Instagram Testing Easier Recovery Of Hacked Accounts
Instagram has steadily been growing to become one of the most prominent social media platform over the last couple of years. With user base numbers easily crossing several hundreds of millions, there will always be “bad company”. Potential hackers that seek to harm or exploit are found in every major website or social platform. However, Instagram in its bid to strengthen its defences against these parties is now making accounts safer and easier than before to recover.
Numerous people had gone online to voice their grievances regarding their accounts that were broken into by hackers in 2018. Instagram now seeks to make the process of recovering users account easier in case of future attacks. The company is testing a new in-app account recovery process that will streamline the process while making it harder it to be hacked into.
Previously, users had to wait for an email or fill out support forms but now a new approach is being taken. The app will now ask for different types of information (like users original email address or even phone numbers). A six-digit code will then be sent on the details provided, and Instagram will thereon prevent hackers from accessing the user’s account using the email or phone number from a different device.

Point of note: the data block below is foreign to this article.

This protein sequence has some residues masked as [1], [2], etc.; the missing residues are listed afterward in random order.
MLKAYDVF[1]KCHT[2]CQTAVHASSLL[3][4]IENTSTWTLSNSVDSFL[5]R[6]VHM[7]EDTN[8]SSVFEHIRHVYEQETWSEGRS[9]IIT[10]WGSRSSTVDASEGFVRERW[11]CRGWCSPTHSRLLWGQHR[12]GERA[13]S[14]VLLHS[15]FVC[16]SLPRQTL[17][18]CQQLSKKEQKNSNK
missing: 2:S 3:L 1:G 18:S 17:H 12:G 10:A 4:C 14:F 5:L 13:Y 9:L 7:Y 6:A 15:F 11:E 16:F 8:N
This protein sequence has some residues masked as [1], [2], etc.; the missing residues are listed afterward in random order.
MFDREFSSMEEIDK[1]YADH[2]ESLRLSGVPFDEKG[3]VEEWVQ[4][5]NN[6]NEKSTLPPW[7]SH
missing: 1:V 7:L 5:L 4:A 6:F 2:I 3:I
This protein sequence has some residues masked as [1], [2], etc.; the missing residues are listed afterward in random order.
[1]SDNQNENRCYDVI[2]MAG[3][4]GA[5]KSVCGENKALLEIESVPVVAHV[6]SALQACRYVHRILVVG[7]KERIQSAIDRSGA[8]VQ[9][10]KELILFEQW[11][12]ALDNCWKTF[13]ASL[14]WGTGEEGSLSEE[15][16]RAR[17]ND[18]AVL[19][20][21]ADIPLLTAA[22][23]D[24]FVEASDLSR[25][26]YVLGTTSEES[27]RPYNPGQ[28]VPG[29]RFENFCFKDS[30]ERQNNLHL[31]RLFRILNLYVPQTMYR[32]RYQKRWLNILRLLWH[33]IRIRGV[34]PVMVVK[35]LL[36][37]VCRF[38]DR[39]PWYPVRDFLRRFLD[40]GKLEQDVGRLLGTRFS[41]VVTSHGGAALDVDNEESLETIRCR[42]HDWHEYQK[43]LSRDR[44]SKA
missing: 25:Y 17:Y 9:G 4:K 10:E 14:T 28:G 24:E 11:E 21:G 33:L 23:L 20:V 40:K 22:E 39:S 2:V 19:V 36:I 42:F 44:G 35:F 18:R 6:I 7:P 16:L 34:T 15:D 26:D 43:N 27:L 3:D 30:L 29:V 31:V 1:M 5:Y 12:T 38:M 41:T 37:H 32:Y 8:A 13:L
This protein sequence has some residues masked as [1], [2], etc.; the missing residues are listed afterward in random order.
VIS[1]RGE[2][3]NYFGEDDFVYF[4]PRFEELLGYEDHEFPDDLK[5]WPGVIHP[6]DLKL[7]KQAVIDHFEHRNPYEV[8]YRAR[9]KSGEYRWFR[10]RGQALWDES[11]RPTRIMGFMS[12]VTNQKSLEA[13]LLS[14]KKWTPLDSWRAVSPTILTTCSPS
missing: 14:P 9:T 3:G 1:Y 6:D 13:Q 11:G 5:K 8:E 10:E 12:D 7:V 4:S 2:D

This method seeks to ensure users account recovery even if the thief has changed usernames and contact data. Instagram has also added a small period of time in which the original username cannot be claimed after being changed regardless of whether or not it was intended or unintended. This feature is already accessible to all Android and iOS users, however, the availability of the new in-app recovery system is still not certain.
Instagram is planning for a full in-app account recovery feature in the future without ever needing the security team. The social media giant’s security has been reportedly lax, with various exposed passwords and growing attacks on its systems occurring at frequent intervals. This new security feature cannot actually prevent all forms of hacking, but it may make it harder for hackers to take advantages of vulnerabilities in the recovery system that is currently live.